If you’re in business, you have a website. It’s that simple.
And the homepage of your website is the most important page to take care of. I always say, your website is not the digital version of your business card or brochure. Your website is your most powerful digital marketing tool. And for the homepage, your objective should be to convince visitors enough that they want to stay in touch with you. Because they’ll never be ready to buy from the first visit.
With that objective in mind, here are the 8 must-have pieces of content for your homepage:
1. A clear, descriptive headline
Mention as briefly as possible what you do. This sounds like a no-brainer, but I’ve seen so many websites out there who don’t tell what they do. Don’t assume it’s clear from your company name. And certainly don’t expect visitors to click on the About section and read all about you. You have a few seconds to show what you’re offering directly and clearly.
2. The essential pain points of your audience
Show you understand the specific pains of your prospects by asking the right questions, using emotional triggers. The more a visitor feels you’re speaking about their needs directly, the more they will trust you to do the job. Be as specific as possible, and the best prospects will stick with you.
3. The benefits of your product or service
It’s not about you and your product (aka: the features) but about your audience and what you can do for them (aka: the benefits). You’ll have time to outline the features in the product/service page, for those prospects who are qualified and ready to learn more. On the homepage stick to the benefits to hook the right prospects.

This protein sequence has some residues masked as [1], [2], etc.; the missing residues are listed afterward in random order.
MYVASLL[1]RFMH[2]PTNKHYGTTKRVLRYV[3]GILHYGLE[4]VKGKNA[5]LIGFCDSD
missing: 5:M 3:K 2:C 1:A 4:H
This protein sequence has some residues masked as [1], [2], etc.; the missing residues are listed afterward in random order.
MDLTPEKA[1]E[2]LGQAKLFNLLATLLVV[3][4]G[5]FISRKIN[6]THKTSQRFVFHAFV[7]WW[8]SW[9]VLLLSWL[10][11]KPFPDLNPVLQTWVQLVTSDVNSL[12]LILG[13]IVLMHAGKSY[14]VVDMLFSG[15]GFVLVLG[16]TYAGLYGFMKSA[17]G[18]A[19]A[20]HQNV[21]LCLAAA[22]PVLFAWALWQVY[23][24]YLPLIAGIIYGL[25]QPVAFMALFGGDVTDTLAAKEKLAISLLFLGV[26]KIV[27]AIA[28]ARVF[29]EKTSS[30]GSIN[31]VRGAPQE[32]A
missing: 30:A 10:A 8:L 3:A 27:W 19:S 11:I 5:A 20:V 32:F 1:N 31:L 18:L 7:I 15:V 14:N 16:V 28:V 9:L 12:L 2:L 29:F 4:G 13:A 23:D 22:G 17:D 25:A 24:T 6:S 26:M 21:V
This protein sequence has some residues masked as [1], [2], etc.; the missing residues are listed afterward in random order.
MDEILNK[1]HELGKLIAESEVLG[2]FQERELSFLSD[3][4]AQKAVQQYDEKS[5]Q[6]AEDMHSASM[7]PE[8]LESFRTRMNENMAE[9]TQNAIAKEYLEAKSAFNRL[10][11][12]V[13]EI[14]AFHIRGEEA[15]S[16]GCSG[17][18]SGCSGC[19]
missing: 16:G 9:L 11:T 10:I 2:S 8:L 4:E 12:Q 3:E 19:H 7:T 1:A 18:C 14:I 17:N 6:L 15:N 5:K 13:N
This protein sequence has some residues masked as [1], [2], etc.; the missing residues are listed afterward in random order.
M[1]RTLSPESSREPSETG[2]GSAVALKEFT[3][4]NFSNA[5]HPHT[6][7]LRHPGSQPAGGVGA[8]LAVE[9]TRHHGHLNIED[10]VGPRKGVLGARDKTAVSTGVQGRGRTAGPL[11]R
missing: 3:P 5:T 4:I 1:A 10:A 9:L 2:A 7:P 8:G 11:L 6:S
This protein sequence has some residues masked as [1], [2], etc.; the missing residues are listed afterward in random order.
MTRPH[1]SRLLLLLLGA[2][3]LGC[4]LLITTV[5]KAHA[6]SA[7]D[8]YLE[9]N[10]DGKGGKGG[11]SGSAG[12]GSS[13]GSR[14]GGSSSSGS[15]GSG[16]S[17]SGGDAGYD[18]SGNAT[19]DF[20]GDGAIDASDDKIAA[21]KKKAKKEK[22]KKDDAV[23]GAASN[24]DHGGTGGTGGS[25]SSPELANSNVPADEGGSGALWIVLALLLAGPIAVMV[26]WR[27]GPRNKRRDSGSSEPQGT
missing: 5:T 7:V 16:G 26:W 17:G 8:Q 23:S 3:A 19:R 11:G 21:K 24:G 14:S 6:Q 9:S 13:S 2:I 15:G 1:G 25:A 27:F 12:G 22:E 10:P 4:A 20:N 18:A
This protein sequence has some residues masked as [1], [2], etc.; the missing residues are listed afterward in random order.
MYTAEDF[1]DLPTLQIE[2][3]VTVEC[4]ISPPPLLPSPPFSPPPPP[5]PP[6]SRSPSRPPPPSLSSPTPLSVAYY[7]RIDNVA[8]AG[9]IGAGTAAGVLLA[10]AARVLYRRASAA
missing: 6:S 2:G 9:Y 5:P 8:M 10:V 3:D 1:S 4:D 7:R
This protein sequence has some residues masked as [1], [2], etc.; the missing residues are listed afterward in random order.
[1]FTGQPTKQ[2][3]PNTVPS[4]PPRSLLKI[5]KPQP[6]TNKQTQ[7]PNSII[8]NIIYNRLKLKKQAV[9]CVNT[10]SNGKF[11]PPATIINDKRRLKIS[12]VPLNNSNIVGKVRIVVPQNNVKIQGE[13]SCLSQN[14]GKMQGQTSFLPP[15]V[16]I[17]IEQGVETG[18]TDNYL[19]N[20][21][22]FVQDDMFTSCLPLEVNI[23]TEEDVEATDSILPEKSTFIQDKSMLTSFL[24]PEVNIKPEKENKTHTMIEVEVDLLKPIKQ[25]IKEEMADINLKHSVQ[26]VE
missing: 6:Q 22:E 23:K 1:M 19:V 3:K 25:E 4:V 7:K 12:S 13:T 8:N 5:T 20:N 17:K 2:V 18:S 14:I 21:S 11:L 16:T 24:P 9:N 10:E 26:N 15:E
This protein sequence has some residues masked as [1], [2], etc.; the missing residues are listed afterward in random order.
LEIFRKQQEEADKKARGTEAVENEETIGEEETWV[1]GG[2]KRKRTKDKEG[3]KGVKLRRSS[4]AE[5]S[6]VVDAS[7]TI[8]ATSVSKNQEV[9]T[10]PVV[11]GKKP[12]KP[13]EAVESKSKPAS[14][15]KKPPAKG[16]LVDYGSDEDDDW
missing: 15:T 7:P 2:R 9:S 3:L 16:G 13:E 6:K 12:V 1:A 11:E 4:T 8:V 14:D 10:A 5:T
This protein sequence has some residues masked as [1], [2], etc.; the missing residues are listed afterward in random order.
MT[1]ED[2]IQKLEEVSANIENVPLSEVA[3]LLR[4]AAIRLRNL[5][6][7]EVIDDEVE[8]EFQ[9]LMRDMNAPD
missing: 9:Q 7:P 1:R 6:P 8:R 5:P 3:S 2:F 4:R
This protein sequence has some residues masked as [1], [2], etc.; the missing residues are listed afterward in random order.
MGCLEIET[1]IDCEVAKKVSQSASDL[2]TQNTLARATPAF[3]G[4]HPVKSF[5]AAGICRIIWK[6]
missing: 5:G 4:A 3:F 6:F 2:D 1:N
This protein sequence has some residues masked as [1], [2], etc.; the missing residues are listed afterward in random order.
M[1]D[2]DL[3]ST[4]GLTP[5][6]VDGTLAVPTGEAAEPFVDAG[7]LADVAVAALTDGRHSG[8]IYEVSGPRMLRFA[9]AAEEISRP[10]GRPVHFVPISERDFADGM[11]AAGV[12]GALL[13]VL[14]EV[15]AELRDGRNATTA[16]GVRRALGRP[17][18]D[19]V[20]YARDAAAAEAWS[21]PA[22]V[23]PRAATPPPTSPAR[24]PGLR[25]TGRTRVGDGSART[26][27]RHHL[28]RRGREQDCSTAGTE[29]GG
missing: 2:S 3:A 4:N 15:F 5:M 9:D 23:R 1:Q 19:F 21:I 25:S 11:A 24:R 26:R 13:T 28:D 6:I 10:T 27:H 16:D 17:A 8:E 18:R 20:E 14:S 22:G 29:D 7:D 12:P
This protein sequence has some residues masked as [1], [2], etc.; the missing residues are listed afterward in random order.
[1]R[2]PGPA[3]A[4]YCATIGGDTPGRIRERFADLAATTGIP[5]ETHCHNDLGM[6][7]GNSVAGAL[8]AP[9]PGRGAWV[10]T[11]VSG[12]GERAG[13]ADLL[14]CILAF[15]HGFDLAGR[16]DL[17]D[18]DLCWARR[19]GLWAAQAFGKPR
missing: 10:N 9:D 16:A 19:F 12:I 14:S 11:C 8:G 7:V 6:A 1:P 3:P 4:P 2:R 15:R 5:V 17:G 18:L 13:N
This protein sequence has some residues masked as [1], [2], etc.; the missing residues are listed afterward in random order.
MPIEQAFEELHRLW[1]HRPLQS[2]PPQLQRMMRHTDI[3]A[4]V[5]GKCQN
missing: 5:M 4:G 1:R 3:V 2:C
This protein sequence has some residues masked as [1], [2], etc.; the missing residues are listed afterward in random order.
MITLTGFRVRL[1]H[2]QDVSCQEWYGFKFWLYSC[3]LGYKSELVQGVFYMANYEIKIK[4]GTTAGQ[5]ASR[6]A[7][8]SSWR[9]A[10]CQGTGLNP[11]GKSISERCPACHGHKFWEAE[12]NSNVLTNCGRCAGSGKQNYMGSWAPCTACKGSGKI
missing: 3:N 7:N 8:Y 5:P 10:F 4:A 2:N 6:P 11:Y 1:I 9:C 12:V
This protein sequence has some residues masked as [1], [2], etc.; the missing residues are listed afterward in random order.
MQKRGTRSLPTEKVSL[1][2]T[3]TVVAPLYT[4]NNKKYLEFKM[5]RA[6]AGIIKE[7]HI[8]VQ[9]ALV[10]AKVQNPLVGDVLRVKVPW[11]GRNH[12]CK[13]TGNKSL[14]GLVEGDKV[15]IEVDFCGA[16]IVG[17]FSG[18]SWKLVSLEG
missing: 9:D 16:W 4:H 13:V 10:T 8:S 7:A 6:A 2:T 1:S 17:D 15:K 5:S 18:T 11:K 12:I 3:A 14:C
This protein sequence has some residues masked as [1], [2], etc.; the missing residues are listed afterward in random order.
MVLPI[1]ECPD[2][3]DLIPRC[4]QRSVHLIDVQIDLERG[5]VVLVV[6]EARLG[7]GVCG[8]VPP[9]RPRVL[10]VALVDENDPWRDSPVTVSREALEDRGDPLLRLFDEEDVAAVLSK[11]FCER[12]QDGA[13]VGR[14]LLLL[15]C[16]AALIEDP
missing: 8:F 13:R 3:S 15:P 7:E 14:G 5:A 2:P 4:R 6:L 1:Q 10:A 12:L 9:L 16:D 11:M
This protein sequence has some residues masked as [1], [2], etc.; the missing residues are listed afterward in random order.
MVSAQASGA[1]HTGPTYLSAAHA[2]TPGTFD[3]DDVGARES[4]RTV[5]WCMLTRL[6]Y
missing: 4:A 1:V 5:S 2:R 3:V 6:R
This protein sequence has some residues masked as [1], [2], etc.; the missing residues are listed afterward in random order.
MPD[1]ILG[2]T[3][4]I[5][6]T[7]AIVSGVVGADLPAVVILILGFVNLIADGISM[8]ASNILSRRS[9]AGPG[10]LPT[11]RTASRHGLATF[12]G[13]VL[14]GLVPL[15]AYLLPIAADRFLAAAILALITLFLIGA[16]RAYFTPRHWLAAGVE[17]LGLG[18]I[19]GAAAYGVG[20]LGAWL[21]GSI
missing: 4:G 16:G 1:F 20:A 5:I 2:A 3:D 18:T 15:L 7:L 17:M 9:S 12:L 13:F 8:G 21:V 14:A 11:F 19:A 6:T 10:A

4. A free non-core piece of useful material
Your prospects will generally not be ready to buy anything the moment they reach your homepage. But they are ready to explore, to learn more. So offer a piece of practical material they’d love to have before making any decision. It can be a PDF, an e-book, a video… Exchange it for their email address. They’ll be happy to get something valuable for free, and you’ll be happy to grow your email list.
5. Images as visual support
Make sure you choose relevant images that describe what you do or outline the industry you’re in. Don’t use stock images that could fit any website out there. You have a few seconds to grab your visitors’ attention, use the right picture to communicate your message.
6. Free resources
These have 2 objectives. First, since your visitors are not ready to buy, offering them informational material that surrounds your product will satisfy their need to know more about it. And second, research shows that the more time visitors spend on your site, the more likely they are to remember you and buy from you when they’re ready for a purchase.
They are a social proof that you’re professional, reliable, trustworthy. More than ever, customers rely on peer opinions to make a purchase. Your testimonials will tilt the balance in your favor. Make sure to include the person’s photo and full name for higher credibility.
8. Call to action
The last one on the list but probably the most important element on your home page. Remember – it’s a marketing tool. You want each of your visitors to do something after getting there and scanning it. Ask them to download your free e-book, subscribe to your blog updates or sign up for a trial. Whatever it is, make sure it’s a direct request. Don’t assume just because your product or service is so great they will jump at the opportunity to sign up. They won’t. They will be distracted by the other 12 tabs on their browser. Make the call to action yourself.
If you already have a homepage or you’re planning one for your new website, I hope this checklist will help you stay on track and engage with your visitors.